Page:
Some colleges across the country are mandating COVID-19 vaccines but not without pushback.
This week, a federal appeals court sided with Indiana University after students argued the school's vaccine requirement, which included religious and medical exemptions, violated their constitutional rights.
Incoming freshman Chloe Krendle said, "We think we should be able to have a choice on whether we want to get vaccinated or not."
Ryan Hughes said, "What they don't understand is that by not being vaccinated they are forcing sickness onto other people."
The ruling explained universities may decide what is necessary to keep other students safe in a group setting. It states, "If conditions of higher education may include surrendering property and following instructions about what to read and write, it is hard to see a greater problem with medical conditions that help all students remain safe when learning."
Jay Wolfson is a senior associate dean at the University of South Florida’s Morsani College of Medicine. He said, "In states where the state does not preclude state institutions like state universities from mandating or taking aggressive action it may encourage more institutions to require masking or even to require some proof of vaccination."
Current plans vary across the country and across schools.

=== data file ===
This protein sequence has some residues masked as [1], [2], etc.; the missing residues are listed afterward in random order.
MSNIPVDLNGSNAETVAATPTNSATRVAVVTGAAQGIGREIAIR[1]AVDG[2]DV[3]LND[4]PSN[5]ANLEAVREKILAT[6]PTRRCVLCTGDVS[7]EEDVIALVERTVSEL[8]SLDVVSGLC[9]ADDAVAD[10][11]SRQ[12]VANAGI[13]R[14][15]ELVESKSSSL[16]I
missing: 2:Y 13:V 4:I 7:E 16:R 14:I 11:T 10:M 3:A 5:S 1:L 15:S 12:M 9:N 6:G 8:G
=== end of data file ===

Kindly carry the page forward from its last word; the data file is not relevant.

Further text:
"Florida, Texas and California are leading the nation in new cases despite the fact that the policies and practices of those institutions differ," said Wolfson.
In Florida, lawmakers decided last spring colleges aren't allowed to require proof of vaccination.
"We can encourage students to wear a mask and strongly advise them to get vaccinated," said Wolfson. "But we can't require it or ask them if they've been vaccinated."
The state university system strongly recommends students get vaccinated, a similar policy to other universities in the state.
The Governor's office stated the decision to get a vaccine will be up to individuals and that the government's role is to provide information about the safety and efficacy of vaccines; they noted the Governor has encouraged Floridians who are eligible for COVID-19 vaccines to get vaccinated.
The office stated in part: "Some Floridians may choose not to get a COVID-19 vaccination due to health, religious, or other personal reasons. Floridians have the right to medical privacy, which is why Gov. DeSantis banned invasive 'vaccine passports.' No COVID-19 vaccine is required by law. Individual vaccination records are private health information, which should not be shared by mandate. Vaccine passports reduce individual freedom and harm patient privacy.”
A survey from the University of South Florida in June found two-thirds of respondents favored mandatory vaccines for the state’s college students.
Nova Southeastern University previously announced in April it would require vaccines, but changed that decision pointing to the new Florida law. However, it and the University of Miami are requiring staff get vaccines.